After the legacy of Juan Ramón Jiménez, the Moguereño Nobel

Tall, lanky and with a serious countenance was that Moguereño who drew some of the most beautiful written passages about Huelva with his pen. It would be hard to find a better guide to the province than that that the Nobel laureate Juan Ramón Jiménez wrote accompanying his immortal Platero. The memory of him remains alive and fresh in his native Moguer, but also in the capital and those places that he visited during his childhood and early youth.

The Nobel legacy allows you to tour the County and the central coast of the province. Juan Ramón was born in Moguer, where his family had moved at the end of the 19th century to trade wine. His father was an exporter from La Rioja who came to what was then a rich and thriving wine region. A restless boy grew up between vineyards and pine forests and was educated between Moguer and the Institute of La Rábida in the capital, that city that, seen from his watchtower in Moguer, seemed distant and pink to him. This may be a good start to retrace his steps. The building remains in use and unchanged after a thorough rehabilitation. Declared BIC, it is a beautiful educational center through which hundreds of children pass, as did 125 years ago who, with his verses and careful prose, would leave unique passages.

After enjoying the views from the top of the Conquero, which at that time was clear, crowned the institute, it is time to cross the Tinto in a much more comfortable way than in its time. On the other side, Moguer’s profile looks distant. Along the way, an essential stop is La Rábida, convent where the discovery of America took place. Columbus stayed there before embarking on his journey. Juan Ramón and Platero walked through his gardens.

The place where Platero rests

The traveler who undertakes that short walk of just a few kilometers from the monastery to the cradle of the Nobel must carry his book in hand, it is essential. He will see on the horizon a white nucleus that Juan Ramón compared to bread: Moguer is the same as a wheat bread, white inside, like the crumb, and golden around—oh brown sun!—like the soft crust. Shortly before arriving you will see on your right and on a slight hill the house on the outskirts of the family. A country house where Platero rests «at the foot of the round and paternal pine» that April covers «with large yellow lilies». It is a private property although a beautiful view from the road.

As the town approaches, that other picture that the poet drew with his words is visible. The imposing tower of the church of Nuestra Señora de la Granada that «up close it looks like a Giralda seen from afar».

Moguer keeps very present the memory of his illustrious son. The streets are decorated with tiles where you can see verses and stanzas dedicated to the town, their customs or those same ones as lived by Juan Ramón Jiménez. But the real treasure is his houses, his material memories are waiting for the visitor who arrives already impregnated by the magic of his verses.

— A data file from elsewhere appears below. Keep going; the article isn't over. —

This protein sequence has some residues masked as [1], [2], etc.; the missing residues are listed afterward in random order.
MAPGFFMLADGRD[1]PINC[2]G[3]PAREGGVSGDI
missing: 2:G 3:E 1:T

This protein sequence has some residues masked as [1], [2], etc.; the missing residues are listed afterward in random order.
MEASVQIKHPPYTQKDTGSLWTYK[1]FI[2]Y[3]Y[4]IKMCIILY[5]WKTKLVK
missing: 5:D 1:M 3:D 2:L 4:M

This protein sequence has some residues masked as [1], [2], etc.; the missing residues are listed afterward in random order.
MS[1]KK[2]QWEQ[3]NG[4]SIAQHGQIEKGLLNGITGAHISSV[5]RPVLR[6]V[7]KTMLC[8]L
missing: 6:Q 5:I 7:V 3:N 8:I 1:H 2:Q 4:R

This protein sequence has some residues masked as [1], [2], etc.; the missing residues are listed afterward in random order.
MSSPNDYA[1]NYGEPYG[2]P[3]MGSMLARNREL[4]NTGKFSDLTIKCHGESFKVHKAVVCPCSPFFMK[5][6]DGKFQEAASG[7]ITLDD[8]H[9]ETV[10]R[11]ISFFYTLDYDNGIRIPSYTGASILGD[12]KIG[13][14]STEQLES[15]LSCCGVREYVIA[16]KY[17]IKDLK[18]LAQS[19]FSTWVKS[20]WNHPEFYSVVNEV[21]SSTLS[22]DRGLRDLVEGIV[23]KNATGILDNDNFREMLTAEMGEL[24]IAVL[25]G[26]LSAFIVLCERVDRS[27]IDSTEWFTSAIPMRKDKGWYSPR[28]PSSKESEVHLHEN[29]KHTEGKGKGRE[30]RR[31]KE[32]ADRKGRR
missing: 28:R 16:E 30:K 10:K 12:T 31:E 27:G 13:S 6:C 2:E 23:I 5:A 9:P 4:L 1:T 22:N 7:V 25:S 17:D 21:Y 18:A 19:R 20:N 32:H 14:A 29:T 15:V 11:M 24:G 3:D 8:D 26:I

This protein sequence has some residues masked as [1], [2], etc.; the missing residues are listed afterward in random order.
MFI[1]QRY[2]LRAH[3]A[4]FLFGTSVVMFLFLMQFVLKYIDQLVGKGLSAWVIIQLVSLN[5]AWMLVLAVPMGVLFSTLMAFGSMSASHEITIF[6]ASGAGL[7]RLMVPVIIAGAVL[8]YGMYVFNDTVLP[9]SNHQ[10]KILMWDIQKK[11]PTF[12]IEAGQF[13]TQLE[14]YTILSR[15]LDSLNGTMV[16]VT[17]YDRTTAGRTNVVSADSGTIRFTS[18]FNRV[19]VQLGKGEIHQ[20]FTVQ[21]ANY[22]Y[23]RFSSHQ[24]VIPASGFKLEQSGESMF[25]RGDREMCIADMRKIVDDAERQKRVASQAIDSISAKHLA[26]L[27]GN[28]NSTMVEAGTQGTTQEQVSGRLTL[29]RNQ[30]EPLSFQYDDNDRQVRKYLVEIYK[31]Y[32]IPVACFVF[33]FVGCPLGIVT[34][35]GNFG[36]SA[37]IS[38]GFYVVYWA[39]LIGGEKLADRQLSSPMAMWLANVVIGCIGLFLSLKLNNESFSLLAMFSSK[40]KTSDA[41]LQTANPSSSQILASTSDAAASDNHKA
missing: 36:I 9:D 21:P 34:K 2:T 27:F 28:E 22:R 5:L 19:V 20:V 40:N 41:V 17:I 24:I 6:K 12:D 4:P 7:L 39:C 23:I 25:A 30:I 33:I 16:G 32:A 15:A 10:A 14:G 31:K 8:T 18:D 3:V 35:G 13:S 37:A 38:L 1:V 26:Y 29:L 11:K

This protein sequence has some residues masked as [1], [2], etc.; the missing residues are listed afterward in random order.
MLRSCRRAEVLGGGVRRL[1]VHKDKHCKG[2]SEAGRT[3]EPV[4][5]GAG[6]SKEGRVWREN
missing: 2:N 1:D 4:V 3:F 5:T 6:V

His birthplace is located on La Ribera street. There he lived four years. Inside a museum is focused on Moguer’s relationship with the Nobelhis family and how the environment where he was born influenced his life.

At 10 of the street that bears his name is the one that was his residence throughout his childhood and youth, the same one where he lived with Zenobia Campubrí, also a Spanish writer, translator and linguist, and who preserves both its library and the largest material heritage that is preserved from both. It is a large 18th century mansion structured around a large central courtyard with its cistern. In the corral, a bronze Platero reminds the visitor of the value of his partner in the work. It is the headquarters of the Foundation that bears his name and Zenobia and Juan Ramón Jiménez House Museum. The house maintains the original furniture, numerous manuscripts, personal belongings, a room dedicated to Platero in dozens of languages ​​or the original telegram in which he was informed of the Nobel Prize. For the traveler there is a hidden surprise.

Juan Ramón’s greatest legacy is his countrymen, who carry him inside with pride. There is no moguereño who does not boast of his Nobel Prize, recite his poems or proudly show the charms of a town that also treasures a rich monumental heritage like the monastery of Santa Clara or the project to recover the historic port from the Columbian era.

The visit would not be complete without a farewell. Although he died in exile in Puerto Rico, Juan Ramón wanted to rest forever in the land where he was born. Moguer was his home and in his cemetery he shares space with Zenobia.

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After the legacy of Juan Ramón Jiménez, the Moguereño Nobel